By Lauren Wise
By Anthony Sandoval
By New Times Staff
By Chris Parker
By Glenn BurnSilver
By Lauren Wise
By Jason P. Woodbury
By Chase Kamp
In the 30 years since its inception, hip-hop has grown from a means of expression for oppressed black youth to a major force in American popular culture. As such, hip-hop has been appropriated by all segments of our society most controversially, by young white suburbanites. Fortune Small Business editor and lifelong rap fan Jason Tanz explores the appropriation (and misappropriation) of the once esoterically black music form in his book Other People's Property: A Shadow History of Hip-Hop in White America(Bloomsbury USA).
Adam Leon's Stellar First Film — and TV show — Toasts the Tag Artist
Tanz's book begins with the tale of his own white middle-class disillusionment as a high-school sophomore in suburban Tacoma, Washington. Tanz's personal journey from young "wigger" seeking to escape his cloistered surroundings to hip-hop historian parallels the different responses to hip-hop throughout America. Tanz traces the movement to the Bronx of the late 1970s, when MCs and DJs rocked the beats, breakdancing skills determined street supremacy, and graffiti adorned every inner-city wall. From here, Tanz examines how hip-hop changed from the music of urban blight to the music of suburban bling.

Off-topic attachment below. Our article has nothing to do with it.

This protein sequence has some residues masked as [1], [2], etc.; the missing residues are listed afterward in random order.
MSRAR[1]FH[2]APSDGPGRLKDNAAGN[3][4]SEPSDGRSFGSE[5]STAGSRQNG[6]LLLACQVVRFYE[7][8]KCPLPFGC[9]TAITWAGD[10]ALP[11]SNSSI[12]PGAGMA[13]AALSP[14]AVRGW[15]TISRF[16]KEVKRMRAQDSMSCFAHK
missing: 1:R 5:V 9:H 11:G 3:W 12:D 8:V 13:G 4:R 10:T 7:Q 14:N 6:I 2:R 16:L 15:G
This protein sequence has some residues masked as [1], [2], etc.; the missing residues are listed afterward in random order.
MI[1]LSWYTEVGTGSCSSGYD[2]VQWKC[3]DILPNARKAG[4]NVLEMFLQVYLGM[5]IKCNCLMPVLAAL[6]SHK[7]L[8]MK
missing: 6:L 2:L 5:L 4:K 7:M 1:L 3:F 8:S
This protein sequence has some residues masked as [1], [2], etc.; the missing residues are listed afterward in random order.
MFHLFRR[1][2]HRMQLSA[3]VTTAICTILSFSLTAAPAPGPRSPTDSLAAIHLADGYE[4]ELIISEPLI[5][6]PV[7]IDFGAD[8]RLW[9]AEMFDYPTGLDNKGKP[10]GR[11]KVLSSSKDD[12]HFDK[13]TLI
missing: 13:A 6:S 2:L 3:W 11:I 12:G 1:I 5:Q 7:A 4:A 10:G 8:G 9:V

Tanz's research is extensive, incorporating interviews with MC Chuck D and graffiti artist-turned-TV host Fab Five Freddy, conversations with nerdcore rappers at Star Wars conventions, and visits with station programmers for Green Bay's now defunct "churban" station Wild 99.7. Tanz's central theme seems to be that hip-hop requires authenticity while thriving on escapism. "Posers" seeking to co-opt rap's superficial attributes the clothes, the style, the bling are missing the true spirit in which the art form was created, as an instrument against oppression and strife. Tanz's conclusion is that the popularity of rap is indeed a mixed bag creating greater social consciousness and moving thought processes beyond race, but failing to produce the substantive social change for which its originators had hoped.
Find everything you're looking for in your city
Find the best happy hour deals in your city
Get today's exclusive deals at savings of anywhere from 50-90%
Check out the hottest list of places and things to do around your city